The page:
Yankees On The Brink After 2 Games Of Pitching Problems
New York Yankees starting pitcher Masahiro Tanaka, right, leaves the game during the fifth inning in Game 3 of a baseball American League Division Series against the Tampa Bay Rays, Wednesday, Oct. 7, 2020, in San Diego. (AP Photo/Gregory Bull)
The final pitch of Masahiro Tanaka's seven years with the New York Yankees might have been a slider down the middle that Randy Arozarena crushed for another Rays homer in Game 3 of the AL Division Series.
- Associated Press
- Last Updated: October 8, 2020, 10:24 IST
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SAN DIEGO: The final pitch of Masahiro Tanaka’s seven years with the New York Yankees might have been a slider down the middle that Randy Arozarena crushed for another Rays homer in Game 3 of the AL Division Series.
Although Tanaka and the Yankees aren’t officially done with the playoffs or each other, they’re on the brink after Tampa Bay’s 8-4 victory Wednesday night at Petco Park to put the Rays up 2-1 in the best-of-five series.
That errant slider was far from the only mistake made by the Yankees’ pitching staff during back-to-back losses to the Rays, who have forced their bitter AL East rivals into two must-win games in San Diego.
New York has yielded 15 runs and 21 hits in its two losses to Tampa Bay, including an outburst of impressive power from a team that ranked 14th in the majors in homers during the regular season. Michael Perezs two-run shot off Chad Green in the sixth was the seventh homer given up by the Yankees pitching staff in a 15-inning stretch.
What’s more, the Yankees’ overall ineffectiveness on the mound, combined with their curious decision to use rookie Deivi Garca as an opener in Game 2, have left New York’s pitching staff depleted heading into Game 4.
The Yankees on Thursday must begin with lefty Jordan Montgomery on the mound for his career postseason debut and his first action since Sept. 24 and against the opponent responsible for his worst start of the regular season, no less.
Montgomery, who had 5.11 ERA in first season back from Tommy John surgery, allowed four runs, five hits and two walks in just two-thirds of an inning in his start against Tampa Bay, a 5-2 loss on Sept 2. He gave hits to his first five batters, including a pair of two-run homers.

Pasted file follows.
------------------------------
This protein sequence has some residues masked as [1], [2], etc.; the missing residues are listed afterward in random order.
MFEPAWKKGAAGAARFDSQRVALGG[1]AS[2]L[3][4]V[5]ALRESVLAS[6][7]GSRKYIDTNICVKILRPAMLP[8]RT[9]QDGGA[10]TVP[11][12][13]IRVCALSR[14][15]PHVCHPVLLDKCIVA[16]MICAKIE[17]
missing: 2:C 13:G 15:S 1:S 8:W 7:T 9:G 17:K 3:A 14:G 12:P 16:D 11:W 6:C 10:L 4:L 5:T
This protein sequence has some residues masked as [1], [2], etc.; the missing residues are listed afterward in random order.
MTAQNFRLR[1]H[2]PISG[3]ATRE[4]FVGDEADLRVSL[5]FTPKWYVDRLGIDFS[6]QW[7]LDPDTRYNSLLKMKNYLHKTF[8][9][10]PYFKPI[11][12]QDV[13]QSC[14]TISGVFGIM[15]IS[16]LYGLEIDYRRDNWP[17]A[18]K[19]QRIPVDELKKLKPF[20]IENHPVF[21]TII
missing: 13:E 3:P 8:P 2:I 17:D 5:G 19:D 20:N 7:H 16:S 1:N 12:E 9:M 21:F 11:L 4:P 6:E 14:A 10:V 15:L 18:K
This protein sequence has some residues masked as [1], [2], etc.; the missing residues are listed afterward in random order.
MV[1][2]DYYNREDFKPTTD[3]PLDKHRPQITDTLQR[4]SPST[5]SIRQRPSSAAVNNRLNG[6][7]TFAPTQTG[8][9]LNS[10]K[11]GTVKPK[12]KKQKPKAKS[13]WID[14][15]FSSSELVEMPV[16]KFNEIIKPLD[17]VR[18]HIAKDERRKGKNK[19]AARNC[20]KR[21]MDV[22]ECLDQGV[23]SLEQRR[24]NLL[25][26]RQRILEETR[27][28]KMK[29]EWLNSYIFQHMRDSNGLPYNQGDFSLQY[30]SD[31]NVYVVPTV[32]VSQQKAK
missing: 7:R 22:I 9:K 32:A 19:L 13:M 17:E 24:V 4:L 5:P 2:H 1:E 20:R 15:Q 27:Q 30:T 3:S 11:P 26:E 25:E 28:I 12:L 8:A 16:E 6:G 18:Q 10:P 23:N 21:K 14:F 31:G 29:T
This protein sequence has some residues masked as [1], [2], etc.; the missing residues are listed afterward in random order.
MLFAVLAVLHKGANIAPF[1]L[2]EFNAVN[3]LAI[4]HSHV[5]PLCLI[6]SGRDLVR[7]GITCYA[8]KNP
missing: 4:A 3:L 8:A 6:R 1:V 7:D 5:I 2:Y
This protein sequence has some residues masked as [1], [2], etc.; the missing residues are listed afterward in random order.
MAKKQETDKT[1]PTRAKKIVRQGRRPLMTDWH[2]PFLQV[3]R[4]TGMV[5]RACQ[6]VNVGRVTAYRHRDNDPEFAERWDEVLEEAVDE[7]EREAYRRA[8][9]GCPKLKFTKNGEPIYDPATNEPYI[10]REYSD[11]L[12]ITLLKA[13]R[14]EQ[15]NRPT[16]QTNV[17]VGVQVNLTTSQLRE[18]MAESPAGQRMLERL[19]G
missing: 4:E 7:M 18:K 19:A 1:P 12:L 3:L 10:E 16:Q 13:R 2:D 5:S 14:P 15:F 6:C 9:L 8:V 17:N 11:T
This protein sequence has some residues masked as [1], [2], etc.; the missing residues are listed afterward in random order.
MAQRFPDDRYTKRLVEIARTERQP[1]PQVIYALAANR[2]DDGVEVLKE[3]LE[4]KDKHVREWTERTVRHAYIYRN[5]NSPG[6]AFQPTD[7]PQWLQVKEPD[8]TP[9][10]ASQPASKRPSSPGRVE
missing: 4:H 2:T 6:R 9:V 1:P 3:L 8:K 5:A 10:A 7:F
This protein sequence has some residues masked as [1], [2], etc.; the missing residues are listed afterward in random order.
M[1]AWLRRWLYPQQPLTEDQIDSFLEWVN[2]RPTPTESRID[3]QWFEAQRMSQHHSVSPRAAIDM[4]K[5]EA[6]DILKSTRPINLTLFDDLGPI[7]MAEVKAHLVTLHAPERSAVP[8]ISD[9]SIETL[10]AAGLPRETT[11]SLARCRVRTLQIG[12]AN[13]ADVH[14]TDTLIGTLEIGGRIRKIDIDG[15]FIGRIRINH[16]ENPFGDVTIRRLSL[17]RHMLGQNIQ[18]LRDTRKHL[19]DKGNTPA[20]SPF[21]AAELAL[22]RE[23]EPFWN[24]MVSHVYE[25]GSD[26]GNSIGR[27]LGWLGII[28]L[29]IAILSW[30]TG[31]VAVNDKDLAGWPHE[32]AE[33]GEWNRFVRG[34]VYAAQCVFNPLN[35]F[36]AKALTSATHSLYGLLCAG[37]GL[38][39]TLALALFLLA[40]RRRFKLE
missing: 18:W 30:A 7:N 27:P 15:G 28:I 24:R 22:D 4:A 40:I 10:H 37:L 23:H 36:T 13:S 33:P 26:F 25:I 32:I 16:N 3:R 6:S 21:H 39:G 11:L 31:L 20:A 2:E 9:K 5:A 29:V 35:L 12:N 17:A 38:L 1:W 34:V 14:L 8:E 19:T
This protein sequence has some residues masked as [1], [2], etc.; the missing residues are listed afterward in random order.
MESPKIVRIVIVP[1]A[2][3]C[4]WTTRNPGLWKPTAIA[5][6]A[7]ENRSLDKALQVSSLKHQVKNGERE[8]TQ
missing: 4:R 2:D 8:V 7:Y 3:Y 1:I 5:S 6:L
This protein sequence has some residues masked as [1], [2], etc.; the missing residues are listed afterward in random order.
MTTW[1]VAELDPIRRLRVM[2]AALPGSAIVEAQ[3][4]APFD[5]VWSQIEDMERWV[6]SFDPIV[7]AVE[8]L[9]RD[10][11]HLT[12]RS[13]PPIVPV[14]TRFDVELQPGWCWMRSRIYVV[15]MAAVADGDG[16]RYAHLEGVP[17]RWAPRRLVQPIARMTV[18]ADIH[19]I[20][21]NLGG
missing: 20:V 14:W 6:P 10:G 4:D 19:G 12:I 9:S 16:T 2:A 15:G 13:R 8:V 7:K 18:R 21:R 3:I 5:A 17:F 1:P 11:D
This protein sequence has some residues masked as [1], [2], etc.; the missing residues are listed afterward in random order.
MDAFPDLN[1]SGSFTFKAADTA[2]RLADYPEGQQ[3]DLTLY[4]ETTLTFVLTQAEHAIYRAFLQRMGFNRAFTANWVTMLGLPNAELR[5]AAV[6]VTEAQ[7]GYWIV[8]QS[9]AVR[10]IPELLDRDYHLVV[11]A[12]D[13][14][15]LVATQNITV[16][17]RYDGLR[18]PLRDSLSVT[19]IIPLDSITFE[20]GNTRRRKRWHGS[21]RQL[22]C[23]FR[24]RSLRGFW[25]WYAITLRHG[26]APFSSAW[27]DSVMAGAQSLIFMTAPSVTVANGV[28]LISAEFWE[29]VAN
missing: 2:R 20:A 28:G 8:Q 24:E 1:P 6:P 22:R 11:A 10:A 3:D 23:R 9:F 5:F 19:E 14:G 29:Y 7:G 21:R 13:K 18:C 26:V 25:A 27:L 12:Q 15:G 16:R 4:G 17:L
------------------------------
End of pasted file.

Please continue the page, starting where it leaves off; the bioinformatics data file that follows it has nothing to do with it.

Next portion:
It’s hardly the ideal way for the Bronx Bombers to begin an elimination game, but not much else has worked on the mound since ace Gerrit Cole pitched Game 1.
Although the Yankees were squarely in the middle of the pack in many regular season pitching stats, one problem stood out: No playoff team gave up more than the 83 homers surrendered by New Yorks pitchers.
The Rays smacked four homers in Game 2 to overcome Giancarlo Stanton’s two homers for New York, and their 13-hit, three-homer attack in Game 3 was more than enough to overcome Stanton’s latest milestone blast in the eighth inning.
After Garca went only one inning to open Game 2 on Tuesday and was replaced by an ineffective J.A. Happ, who admitted he would have preferred to start, the Yankees were counting on a big, preferably lengthy start in Game 3 from Tanaka.
The Japanese veteran had been a strong contributor to previous Yankees postseason campaigns, but he hasn’t had it in his final playoff run before free agency.
Tanaka got tagged for six runs and five hits in four innings last week in his first game of this postseason, although that happened during a rainstorm in Cleveland.
Under postcard-perfect conditions in San Diego, Tanaka had another night to forget.
The Rays stacked their lineup with seven left-handed bats against the right-handed Tanaka, and he allowed eight hits and five runs while failing to get an out in the fifth inning. One pitch after Willy Adames drew a full-count walk on the Yankees through should have been called strike three by plate umpire Mark Carlson as part of a strike out, throw-’em-out double play, Tanaka gave up a three-run homer to Kevin Kiermaier in the fourth. Arozarena’s shot then chased Tanaka.
In Game 2, the Rays jumped on Garca and Happ for five runs and then added two more against the bullpen. In Game 3, Tampa Bay scored five runs against Tanaka and tacked on three more.
Add it all up, and the Yankees are in trouble no matter how powerful their own lineup might be.
What’s more, one night after CB Bucknor’s strike zone infuriated Yankees fans, home plate umpire Mark Carlson earned his own enmity in Game 3.
The Yankees weren’t happy when Luke Voit got to a 3-0 count with the bases loaded and two outs in the third. Voit took two called strikes from Morton that appeared to be outside the zone before grounding out.
Stanton then was called out on a third strike in the fourth inning that appeared to be perhaps on the very outer edge of the plate.
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